Because there are so many different crimes that can fall under the umbrella of domestic violence, the criminal penalties associated with a domestic violence conviction in Kentucky depend a great deal on the nature and severity of the underlying crime. For instance, the crime of terroristic threatening in the third degree (KRS § 508.080) is a Class A misdemeanor in Kentucky, carrying a possible punishment of up to 12 months in jail, while the far more serious crime of assault in the first degree (KRS § 508.010) is a Class B felony, carrying a possible punishment of between 10 and 20 years in prison. The law also calls for enhanced criminal penalties for repeat offenders. So, if a defendant in Kentucky is found guilty of a third or subsequent offense of fourth-degree assault within five years, and the relationship between the defendant and the alleged victim in each of the offenses meets the definition of “family member or member of an unmarried couple,” the defendant may be convicted of a Class D felony. As a Class D felony offense, assault in the fourth degree carries a possible punishment of up to five years in prison.
Domestic Violence Restraining Orders in Kentucky
If you have been accused of committing domestic violence against a spouse, family member or household member, the alleged victim may petition the court for a protective order, also known as a domestic violence restraining order. These orders are designed to protect alleged victims from harm perpetrated by a family member or someone they are in a relationship with. There are several different types of protective orders available to alleged victims of domestic violence in Kentucky, including Emergency Protective Orders, long-term Domestic Violence Orders, Temporary Interpersonal Protective Orders, long-term Interpersonal Protective Order or foreign (out-of-state) protective orders.
No Mandatory Arrest for Domestic Violence
Unlike other states, Kentucky does not have a mandatory arrest law for domestic violence situations, meaning the police are not required to make an arrest when responding to a domestic violence call based on probable cause that a crime occurred. There is, however, a mandatory arrest statute in Kentucky that requires the police to make an arrest when there is probable cause that a violation of any of the above domestic violence restraining orders has occurred (KRS § 403.760). If the court grants a protective order against you and you violate the terms of the order, you could be charged with a Class A misdemeanor offense, punishable by 12 months in jail and up to $500 in fines.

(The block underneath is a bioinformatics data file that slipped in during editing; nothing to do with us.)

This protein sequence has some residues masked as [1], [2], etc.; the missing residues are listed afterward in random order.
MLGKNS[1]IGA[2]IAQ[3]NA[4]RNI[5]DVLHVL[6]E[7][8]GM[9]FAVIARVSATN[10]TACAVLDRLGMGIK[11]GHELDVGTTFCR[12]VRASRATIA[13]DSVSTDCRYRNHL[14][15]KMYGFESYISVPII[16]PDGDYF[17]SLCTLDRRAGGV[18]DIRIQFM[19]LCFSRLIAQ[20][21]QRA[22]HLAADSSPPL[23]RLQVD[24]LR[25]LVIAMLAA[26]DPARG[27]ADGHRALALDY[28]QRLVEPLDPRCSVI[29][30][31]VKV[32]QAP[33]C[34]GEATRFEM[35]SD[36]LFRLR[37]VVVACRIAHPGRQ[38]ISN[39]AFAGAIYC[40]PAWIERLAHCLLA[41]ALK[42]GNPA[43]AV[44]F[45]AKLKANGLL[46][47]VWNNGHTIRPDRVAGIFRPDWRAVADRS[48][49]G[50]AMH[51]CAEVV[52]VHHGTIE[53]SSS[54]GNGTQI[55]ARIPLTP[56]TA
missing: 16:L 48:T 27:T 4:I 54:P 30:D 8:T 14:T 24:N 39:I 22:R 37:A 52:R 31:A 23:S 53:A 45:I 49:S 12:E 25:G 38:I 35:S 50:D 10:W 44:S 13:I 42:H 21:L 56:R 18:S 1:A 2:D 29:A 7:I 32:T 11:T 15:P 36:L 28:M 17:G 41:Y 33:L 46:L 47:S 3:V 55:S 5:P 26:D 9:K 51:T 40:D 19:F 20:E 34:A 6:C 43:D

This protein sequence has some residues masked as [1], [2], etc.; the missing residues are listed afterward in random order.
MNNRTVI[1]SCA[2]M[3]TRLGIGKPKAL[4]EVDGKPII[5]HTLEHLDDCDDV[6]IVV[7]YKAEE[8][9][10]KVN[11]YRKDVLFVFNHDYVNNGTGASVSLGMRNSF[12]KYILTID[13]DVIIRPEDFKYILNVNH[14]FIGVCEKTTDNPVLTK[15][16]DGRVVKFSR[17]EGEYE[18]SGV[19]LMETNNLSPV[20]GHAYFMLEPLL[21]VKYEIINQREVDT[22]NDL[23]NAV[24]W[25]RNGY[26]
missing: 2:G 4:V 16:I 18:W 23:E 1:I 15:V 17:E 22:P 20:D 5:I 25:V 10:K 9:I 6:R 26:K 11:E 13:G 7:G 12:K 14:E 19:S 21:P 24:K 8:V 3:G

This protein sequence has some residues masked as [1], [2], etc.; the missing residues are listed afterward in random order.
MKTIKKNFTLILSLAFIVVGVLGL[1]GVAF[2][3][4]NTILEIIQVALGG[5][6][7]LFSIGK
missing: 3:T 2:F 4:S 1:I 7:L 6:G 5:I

How a Kentucky Domestic Violence Defense Attorney Can Help
Domestic violence is a serious, pervasive problem in Kentucky and across the United States, and every state has its own laws regarding domestic violence offenses, which is why individuals accused of domestic violence need the assistance of a criminal defense attorney with experience handling domestic violence cases in their state. If you have been arrested for domestic violence in Kentucky, whether you are facing criminal charges already or suspect you may be charged in the future, it is imperative that you retain the services of a reputable Kentucky domestic violence defense attorney. Things tend to move quickly in domestic violence cases, and the sooner you hire a good defense attorney, the sooner he or she can get to work protecting your rights, investigating the charges against you and collecting evidence to support your side of the story.